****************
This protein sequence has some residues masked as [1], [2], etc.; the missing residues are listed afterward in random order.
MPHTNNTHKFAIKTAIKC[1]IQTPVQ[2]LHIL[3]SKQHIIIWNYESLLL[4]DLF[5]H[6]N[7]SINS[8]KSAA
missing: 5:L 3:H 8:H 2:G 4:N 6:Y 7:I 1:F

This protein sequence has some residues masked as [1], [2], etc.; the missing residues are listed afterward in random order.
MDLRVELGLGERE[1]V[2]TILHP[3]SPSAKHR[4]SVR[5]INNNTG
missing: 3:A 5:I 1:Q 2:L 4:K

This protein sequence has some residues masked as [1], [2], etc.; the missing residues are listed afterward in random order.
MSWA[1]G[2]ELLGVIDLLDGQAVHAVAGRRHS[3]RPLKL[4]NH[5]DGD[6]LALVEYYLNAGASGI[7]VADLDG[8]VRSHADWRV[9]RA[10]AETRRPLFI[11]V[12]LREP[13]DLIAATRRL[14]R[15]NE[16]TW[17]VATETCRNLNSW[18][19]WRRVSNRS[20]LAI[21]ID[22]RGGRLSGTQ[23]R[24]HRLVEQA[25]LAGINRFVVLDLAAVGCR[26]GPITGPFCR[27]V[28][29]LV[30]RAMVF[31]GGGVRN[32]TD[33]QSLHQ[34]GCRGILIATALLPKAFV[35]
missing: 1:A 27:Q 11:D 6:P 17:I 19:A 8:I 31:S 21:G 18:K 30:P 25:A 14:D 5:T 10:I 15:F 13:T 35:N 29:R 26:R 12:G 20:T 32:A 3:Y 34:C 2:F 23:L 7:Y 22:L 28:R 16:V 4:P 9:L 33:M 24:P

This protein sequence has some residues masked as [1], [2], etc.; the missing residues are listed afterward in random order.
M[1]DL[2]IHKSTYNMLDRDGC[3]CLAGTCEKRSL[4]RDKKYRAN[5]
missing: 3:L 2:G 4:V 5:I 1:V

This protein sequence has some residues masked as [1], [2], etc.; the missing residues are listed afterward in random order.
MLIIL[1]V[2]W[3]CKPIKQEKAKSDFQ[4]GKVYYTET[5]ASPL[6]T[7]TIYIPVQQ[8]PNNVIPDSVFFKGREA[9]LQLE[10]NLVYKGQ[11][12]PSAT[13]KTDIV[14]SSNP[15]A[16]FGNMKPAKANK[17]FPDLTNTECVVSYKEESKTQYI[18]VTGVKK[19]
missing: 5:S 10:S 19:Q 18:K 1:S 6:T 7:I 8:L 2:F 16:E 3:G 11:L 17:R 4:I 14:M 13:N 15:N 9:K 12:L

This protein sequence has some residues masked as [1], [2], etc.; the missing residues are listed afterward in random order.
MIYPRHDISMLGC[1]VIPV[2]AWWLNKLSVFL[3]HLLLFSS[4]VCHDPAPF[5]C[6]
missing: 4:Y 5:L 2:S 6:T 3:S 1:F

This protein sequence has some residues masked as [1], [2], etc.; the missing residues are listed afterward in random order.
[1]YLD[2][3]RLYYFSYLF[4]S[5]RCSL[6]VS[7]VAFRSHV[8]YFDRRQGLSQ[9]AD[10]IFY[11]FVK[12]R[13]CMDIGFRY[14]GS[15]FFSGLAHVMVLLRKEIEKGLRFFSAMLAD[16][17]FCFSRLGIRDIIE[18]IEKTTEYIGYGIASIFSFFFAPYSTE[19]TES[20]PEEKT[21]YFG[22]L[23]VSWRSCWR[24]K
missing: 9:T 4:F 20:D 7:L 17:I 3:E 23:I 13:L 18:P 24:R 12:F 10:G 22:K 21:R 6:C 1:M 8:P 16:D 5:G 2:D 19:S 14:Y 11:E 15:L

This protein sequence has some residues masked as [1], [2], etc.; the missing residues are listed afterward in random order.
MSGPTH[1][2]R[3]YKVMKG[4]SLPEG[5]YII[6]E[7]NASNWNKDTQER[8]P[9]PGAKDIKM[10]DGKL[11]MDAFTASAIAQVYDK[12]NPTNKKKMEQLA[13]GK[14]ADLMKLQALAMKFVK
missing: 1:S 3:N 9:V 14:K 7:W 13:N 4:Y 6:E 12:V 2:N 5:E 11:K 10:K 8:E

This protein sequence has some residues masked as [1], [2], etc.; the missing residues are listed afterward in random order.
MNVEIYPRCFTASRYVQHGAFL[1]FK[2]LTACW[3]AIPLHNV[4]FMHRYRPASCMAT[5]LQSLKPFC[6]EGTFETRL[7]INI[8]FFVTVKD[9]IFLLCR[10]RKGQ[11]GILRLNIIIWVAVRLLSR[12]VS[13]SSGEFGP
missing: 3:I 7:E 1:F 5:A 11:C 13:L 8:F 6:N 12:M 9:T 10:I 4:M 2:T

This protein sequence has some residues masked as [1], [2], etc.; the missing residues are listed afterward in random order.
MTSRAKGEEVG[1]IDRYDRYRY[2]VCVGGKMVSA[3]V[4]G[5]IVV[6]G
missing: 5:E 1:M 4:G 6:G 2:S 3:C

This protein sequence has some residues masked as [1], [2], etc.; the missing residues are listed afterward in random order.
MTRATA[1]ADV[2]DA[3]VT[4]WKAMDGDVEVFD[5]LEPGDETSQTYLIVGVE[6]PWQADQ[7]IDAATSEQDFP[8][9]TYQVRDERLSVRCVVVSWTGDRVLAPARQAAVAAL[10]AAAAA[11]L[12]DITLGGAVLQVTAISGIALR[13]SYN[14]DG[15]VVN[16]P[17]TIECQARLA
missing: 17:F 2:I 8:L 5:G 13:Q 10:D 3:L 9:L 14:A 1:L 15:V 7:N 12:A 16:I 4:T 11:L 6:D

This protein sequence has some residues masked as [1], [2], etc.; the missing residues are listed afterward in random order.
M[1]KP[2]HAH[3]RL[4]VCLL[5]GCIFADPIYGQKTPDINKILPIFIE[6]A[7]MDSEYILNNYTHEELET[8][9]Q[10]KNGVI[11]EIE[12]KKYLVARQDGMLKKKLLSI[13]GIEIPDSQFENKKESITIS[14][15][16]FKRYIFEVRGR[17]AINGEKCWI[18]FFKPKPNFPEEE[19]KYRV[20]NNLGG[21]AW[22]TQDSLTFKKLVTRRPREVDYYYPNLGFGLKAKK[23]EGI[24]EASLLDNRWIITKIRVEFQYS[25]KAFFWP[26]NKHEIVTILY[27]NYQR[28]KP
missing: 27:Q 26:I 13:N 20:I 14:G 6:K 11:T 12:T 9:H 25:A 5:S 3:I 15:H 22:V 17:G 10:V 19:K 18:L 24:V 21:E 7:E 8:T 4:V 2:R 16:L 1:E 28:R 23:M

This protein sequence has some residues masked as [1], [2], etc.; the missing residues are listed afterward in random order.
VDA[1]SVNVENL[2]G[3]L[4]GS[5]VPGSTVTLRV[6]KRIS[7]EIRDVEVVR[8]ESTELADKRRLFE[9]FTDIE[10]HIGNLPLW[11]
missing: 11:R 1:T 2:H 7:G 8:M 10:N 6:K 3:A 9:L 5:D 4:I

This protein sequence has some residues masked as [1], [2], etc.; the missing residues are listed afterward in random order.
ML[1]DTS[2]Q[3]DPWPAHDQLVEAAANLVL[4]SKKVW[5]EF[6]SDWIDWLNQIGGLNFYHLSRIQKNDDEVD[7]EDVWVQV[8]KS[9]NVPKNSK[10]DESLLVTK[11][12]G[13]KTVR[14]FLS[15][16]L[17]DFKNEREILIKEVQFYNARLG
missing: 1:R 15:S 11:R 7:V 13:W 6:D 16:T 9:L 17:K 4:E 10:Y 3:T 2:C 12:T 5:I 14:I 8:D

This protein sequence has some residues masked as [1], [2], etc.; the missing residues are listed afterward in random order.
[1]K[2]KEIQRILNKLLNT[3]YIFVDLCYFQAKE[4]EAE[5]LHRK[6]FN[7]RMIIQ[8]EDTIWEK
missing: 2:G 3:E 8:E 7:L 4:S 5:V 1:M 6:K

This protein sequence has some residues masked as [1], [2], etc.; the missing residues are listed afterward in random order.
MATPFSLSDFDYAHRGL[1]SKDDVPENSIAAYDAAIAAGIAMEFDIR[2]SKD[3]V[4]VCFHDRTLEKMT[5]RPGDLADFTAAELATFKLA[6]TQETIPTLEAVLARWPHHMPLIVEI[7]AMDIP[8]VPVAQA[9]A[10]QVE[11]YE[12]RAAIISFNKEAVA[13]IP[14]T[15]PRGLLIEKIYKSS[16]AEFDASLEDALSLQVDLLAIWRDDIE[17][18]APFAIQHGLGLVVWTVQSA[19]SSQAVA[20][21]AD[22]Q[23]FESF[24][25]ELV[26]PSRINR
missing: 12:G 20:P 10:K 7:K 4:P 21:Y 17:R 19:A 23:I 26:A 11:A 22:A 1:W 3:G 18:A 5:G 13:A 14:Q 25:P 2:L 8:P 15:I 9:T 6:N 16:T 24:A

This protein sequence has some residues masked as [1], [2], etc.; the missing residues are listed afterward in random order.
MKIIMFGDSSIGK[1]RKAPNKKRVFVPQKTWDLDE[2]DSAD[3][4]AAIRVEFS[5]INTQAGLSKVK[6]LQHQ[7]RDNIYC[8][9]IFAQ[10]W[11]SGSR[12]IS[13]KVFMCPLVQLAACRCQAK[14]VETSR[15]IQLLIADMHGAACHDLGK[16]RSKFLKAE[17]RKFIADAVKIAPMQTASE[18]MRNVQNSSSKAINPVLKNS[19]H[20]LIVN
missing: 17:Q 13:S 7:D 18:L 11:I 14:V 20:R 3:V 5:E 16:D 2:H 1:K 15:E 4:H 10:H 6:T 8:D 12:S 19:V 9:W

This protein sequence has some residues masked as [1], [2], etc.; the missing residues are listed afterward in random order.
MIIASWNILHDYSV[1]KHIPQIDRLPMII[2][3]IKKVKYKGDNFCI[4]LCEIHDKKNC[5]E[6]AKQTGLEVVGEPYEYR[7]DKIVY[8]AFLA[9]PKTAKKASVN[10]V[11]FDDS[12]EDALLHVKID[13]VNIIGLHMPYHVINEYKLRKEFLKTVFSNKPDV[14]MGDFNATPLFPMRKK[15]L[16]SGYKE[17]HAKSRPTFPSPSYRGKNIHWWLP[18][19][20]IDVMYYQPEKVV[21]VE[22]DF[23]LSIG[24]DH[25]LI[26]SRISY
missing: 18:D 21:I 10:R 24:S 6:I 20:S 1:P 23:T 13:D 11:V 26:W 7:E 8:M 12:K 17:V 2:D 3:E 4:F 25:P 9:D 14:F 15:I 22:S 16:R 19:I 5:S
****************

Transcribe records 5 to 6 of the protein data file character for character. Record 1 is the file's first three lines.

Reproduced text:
This protein sequence has some residues masked as [1], [2], etc.; the missing residues are listed afterward in random order.
MLIIL[1]V[2]W[3]CKPIKQEKAKSDFQ[4]GKVYYTET[5]ASPL[6]T[7]TIYIPVQQ[8]PNNVIPDSVFFKGREA[9]LQLE[10]NLVYKGQ[11][12]PSAT[13]KTDIV[14]SSNP[15]A[16]FGNMKPAKANK[17]FPDLTNTECVVSYKEESKTQYI[18]VTGVKK[19]
missing: 5:S 10:S 19:Q 18:K 1:S 6:T 7:I 8:L 2:F 16:E 3:G 11:L 17:R 4:I 14:M 13:N 15:N 9:K 12:L

This protein sequence has some residues masked as [1], [2], etc.; the missing residues are listed afterward in random order.
MIYPRHDISMLGC[1]VIPV[2]AWWLNKLSVFL[3]HLLLFSS[4]VCHDPAPF[5]C[6]
missing: 4:Y 5:L 2:S 6:T 3:S 1:F